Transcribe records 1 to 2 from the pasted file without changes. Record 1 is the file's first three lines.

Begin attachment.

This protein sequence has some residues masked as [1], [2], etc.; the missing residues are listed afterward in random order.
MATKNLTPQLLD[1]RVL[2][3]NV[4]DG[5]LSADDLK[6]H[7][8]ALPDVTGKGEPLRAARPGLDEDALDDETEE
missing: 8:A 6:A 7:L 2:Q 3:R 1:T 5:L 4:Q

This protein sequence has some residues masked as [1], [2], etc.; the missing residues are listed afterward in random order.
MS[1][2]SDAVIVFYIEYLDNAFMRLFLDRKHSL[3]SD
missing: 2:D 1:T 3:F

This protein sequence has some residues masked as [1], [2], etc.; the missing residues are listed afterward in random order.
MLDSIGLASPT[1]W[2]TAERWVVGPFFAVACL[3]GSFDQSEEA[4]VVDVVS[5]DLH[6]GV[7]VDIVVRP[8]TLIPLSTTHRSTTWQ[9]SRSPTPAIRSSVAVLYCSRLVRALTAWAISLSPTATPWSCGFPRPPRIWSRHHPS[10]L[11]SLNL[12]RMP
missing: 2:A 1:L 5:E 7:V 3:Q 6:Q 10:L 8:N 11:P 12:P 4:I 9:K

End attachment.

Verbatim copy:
This protein sequence has some residues masked as [1], [2], etc.; the missing residues are listed afterward in random order.
MATKNLTPQLLD[1]RVL[2][3]NV[4]DG[5]LSADDLK[6]H[7][8]ALPDVTGKGEPLRAARPGLDEDALDDETEE
missing: 8:A 6:A 7:L 2:Q 3:R 1:T 5:L 4:Q

This protein sequence has some residues masked as [1], [2], etc.; the missing residues are listed afterward in random order.
MS[1][2]SDAVIVFYIEYLDNAFMRLFLDRKHSL[3]SD
missing: 2:D 1:T 3:F